I probably come across as not knowing much about API's, because i dont so please enlighten me.

Thank you!

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I was actually talking about game engines like ogre3d and Irrlicht. As for getting help with direct3D (I'm not sure as I never used it), I think the usual is to download the directX SDK from here I think. If not just google it :)

What really helped me out when I was starting out, however, was getting quick help on IRC. Check out gamedev on the afterNET network. It's nice for short questions since you get very quick responses.

Hope I was of help,

cs_student

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There are no set “best” APIs, which would also indicate why multiple alternatives flourish. Rather you make a decision based on a number of technical variables. Sometimes personal bias goes into it (example being the D3D vs. OpenGL split, lot of personal bias in that split).

Rather than looking for a predetermined “best set”, you figure out what you need, look at your options, eliminate the choices that don’t fit your constraints, and then stick with something suitable of the remaining set.

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@cs_student: Thanks ill check it out :)

@oler1s: Ok, in order for me to pick between different API's im going to need a list of them and some details, know anywhere i could find that?

Thanks

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Well, for my 0.2$;

If you are programming in windows, then just do all of your input from the message loop in win32, if you like doing the library writing bit yourself - it really isn't hard to write input handling for keyboard and mouse.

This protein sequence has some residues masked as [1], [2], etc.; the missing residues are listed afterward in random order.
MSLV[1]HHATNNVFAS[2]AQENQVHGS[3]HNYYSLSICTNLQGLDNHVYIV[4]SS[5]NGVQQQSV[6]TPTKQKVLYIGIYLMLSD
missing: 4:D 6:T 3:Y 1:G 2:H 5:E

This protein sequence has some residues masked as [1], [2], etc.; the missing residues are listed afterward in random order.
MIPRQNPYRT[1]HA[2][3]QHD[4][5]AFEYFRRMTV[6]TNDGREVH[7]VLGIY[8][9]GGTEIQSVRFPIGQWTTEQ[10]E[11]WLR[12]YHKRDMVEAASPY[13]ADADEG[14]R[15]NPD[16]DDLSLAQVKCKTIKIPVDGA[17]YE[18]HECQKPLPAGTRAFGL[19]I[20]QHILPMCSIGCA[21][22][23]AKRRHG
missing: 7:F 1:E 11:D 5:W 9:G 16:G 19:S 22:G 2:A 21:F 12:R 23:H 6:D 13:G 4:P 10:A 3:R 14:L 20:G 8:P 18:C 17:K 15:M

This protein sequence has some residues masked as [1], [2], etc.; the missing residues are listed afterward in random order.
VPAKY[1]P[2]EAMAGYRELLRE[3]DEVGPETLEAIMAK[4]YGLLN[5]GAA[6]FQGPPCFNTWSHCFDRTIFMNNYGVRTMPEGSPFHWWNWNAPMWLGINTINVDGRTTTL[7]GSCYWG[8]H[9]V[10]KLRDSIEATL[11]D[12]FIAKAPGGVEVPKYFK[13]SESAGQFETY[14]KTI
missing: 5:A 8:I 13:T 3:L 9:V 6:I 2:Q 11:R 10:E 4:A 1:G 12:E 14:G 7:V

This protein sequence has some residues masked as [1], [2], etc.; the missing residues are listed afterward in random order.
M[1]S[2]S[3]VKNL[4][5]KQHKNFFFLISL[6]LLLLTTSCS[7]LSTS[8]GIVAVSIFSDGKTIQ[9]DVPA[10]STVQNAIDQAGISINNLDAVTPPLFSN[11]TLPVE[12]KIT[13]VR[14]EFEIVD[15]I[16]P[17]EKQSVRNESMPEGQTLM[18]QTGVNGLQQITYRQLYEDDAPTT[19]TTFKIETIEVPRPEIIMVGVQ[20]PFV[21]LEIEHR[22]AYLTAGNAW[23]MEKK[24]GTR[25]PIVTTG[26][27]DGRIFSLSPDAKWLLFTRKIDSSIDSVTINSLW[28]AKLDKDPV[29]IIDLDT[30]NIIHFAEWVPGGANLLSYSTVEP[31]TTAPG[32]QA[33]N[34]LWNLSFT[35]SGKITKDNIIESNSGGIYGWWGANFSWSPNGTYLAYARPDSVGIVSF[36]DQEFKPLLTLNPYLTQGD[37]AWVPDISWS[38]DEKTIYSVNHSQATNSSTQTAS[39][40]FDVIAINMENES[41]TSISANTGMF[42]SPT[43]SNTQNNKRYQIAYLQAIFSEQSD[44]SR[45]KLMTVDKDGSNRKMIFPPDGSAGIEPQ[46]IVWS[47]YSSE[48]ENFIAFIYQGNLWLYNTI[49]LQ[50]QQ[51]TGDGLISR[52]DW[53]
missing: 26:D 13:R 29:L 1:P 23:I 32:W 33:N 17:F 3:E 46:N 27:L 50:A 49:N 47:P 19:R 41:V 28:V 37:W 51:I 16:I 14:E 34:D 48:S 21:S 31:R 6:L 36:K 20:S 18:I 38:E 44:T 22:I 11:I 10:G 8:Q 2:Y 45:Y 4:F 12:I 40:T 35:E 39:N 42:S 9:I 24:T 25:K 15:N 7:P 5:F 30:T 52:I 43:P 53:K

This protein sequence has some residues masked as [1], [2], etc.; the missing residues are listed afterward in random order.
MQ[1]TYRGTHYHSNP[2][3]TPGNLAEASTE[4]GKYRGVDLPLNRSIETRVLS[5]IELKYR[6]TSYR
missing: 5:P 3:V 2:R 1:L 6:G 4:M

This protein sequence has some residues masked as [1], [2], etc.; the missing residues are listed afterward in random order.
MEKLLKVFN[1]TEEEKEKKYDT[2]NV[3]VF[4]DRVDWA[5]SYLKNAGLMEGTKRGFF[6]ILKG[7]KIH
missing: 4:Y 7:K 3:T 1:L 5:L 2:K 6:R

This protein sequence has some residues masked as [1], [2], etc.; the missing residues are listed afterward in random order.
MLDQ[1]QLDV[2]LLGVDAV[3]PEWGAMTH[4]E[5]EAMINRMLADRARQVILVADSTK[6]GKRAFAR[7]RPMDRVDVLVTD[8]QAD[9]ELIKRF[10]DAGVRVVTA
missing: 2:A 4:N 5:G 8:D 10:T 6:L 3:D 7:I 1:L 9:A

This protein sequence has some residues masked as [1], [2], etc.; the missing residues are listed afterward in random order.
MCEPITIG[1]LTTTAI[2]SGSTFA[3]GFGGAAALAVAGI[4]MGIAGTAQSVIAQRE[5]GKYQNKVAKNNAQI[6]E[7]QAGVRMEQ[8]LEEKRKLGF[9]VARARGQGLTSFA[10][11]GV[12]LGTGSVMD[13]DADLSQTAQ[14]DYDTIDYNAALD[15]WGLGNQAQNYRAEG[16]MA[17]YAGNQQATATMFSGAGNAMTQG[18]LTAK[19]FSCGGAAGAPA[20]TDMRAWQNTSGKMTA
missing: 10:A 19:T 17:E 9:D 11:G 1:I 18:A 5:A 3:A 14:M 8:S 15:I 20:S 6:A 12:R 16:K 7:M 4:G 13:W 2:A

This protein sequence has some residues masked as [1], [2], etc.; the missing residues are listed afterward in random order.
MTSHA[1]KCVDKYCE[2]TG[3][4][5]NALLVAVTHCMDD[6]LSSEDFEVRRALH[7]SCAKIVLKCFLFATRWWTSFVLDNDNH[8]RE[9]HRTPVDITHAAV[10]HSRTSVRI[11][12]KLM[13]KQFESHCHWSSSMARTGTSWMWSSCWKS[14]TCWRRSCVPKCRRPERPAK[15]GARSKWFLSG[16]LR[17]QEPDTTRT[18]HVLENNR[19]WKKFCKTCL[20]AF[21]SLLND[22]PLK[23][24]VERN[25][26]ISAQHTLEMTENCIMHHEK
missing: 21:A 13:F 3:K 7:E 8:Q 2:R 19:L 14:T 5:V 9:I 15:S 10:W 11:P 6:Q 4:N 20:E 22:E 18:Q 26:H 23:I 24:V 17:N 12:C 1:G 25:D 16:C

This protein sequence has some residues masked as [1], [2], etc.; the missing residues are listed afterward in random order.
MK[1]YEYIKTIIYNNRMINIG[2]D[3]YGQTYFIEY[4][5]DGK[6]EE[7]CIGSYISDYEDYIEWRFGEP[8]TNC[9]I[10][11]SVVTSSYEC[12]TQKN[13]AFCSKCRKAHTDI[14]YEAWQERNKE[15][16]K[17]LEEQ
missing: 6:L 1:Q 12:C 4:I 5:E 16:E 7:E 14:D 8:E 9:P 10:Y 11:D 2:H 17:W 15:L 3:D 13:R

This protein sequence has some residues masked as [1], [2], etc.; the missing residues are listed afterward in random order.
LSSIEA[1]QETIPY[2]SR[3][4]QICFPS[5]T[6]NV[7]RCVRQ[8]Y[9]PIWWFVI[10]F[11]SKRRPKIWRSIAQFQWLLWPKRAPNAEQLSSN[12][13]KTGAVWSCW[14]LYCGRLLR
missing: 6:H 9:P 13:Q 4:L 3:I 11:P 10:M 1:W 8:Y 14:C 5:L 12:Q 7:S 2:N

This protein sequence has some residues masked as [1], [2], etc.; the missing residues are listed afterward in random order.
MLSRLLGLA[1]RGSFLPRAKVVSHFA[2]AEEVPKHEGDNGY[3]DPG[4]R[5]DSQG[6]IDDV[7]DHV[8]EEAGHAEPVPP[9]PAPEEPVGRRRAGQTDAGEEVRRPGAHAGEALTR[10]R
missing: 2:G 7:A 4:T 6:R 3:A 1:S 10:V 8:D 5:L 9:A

I really like FMOD for sound - it's free for noncommercial use; write a DLL wrapper for it, so that you can easily switch it out if you ever want to go commercial by just writing a replacement for your interface using another library.

No clue about networking, although I believe that most people use winsocks. But, I have no experience in that one.

I like D3D, so that's what I use for graphics.

i'm pretty sure if you google c++ game engines you'll find the list you are looking for...

hope that helps,
Mathmo

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Quote:
Original post by Reegan
1) At which point did i say i was making a "uber MMO", i dont plan on making any games yet, instead i just want to toy with the API's

2)I have 3 years experiance in gamemaker and about 6 months experiance in C++
I also just got a distinction in programming at college which is the equivalent of an A*. did i not also say in my previous post that i am almost at the end of my book which covers the whole C++ language? Do i still need to grasp the the basic idea of program design after all these years?

Please dont assume my skill level, it is most annoying.

Please drop the attitude. It is most annoying.
Please don't attack people who are trying ti give you advice.
And if you don't want people to make assumptions about your skill level, make sure to tell people in your initial post what your skill level is.

Nowhere did Telastyn "assume" anything about your skill level. He warned you about a mistake that beginners often make. And he told you some things you should "make sure you've got a good grasp of".
Maybe it's just me, but his post does not seem in any way offensive to me.
So I suggest you cool down a bit, and try not to be a jerk to people who offer advice.